Housebuilders can’t take a rear view when it comes to electric vehicle (EV) charge points; thanks to new legislation, the future is electric, and housebuilders will be responsible for driving the change.

The government, determined to snuff out emissions by 2050, plans to introduce legislation that dictates all new homes in England must be built with charge points for EVs. Housebuilders will provide the vital spark in the initiative; however, as the National Grid frets about how homes will cope with demand, is the scheme destined to be a car crash?

“It is achievable in the long-term, at least the hardwiring is; the will of the developers to do it is a different matter,” said Jérôme Faissat, Director of Andersen EV. “The main constraint is the power. The charger will be the most powerful device in the home. Adding more power means the developer has to spend more money. It is achievable, but there will be extra costs.”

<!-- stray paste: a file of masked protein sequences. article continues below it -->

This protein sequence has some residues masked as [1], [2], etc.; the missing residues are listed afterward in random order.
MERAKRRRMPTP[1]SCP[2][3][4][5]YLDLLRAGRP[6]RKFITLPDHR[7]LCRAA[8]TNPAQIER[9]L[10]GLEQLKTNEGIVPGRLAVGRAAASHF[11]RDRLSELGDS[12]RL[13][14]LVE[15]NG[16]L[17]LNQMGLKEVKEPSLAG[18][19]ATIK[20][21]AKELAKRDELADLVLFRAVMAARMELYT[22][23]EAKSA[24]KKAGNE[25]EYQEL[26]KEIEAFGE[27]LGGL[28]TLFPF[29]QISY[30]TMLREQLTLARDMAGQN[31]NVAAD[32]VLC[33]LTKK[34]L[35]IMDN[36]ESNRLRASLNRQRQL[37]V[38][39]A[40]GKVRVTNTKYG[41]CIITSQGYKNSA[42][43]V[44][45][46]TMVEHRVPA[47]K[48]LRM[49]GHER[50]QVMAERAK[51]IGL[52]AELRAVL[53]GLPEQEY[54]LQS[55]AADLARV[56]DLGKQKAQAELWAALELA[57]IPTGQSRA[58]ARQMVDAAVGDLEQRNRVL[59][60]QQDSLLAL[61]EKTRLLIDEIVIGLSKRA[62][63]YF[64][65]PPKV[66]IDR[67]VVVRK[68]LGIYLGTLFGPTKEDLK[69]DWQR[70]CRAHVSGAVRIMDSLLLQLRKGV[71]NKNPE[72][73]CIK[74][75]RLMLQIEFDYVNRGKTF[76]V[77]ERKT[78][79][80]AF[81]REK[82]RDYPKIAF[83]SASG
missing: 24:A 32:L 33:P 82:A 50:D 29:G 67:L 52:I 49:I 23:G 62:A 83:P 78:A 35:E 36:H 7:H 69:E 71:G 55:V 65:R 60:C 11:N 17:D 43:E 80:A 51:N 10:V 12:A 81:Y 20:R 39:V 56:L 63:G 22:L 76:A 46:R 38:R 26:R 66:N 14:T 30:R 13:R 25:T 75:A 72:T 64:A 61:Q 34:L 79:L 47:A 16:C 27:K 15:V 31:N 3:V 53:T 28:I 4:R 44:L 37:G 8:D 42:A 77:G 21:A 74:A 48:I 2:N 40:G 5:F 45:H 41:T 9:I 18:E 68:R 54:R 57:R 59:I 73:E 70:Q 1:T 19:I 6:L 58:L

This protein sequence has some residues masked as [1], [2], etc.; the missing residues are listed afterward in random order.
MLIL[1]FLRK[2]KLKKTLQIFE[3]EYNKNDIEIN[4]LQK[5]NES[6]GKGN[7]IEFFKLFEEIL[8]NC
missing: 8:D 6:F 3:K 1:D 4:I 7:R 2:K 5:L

On the contrary, many housebuilders have already presented new developments complete with EV charging points and there is a clear momentum to go electric. The challenge will be upping the energy when it becomes a legal requirement for each home with a designated parking space. Thankfully, technology is accelerating ahead to provide solutions.

“This isn’t going to be as onerous as housebuilders may fear it’s going to be,” said James Stevens, Vice President of Residential Sales at Pod Point. “The key for housebuilders is to educate themselves in this area to avoid common pitfalls and to ensure they work with a good EV charging partner.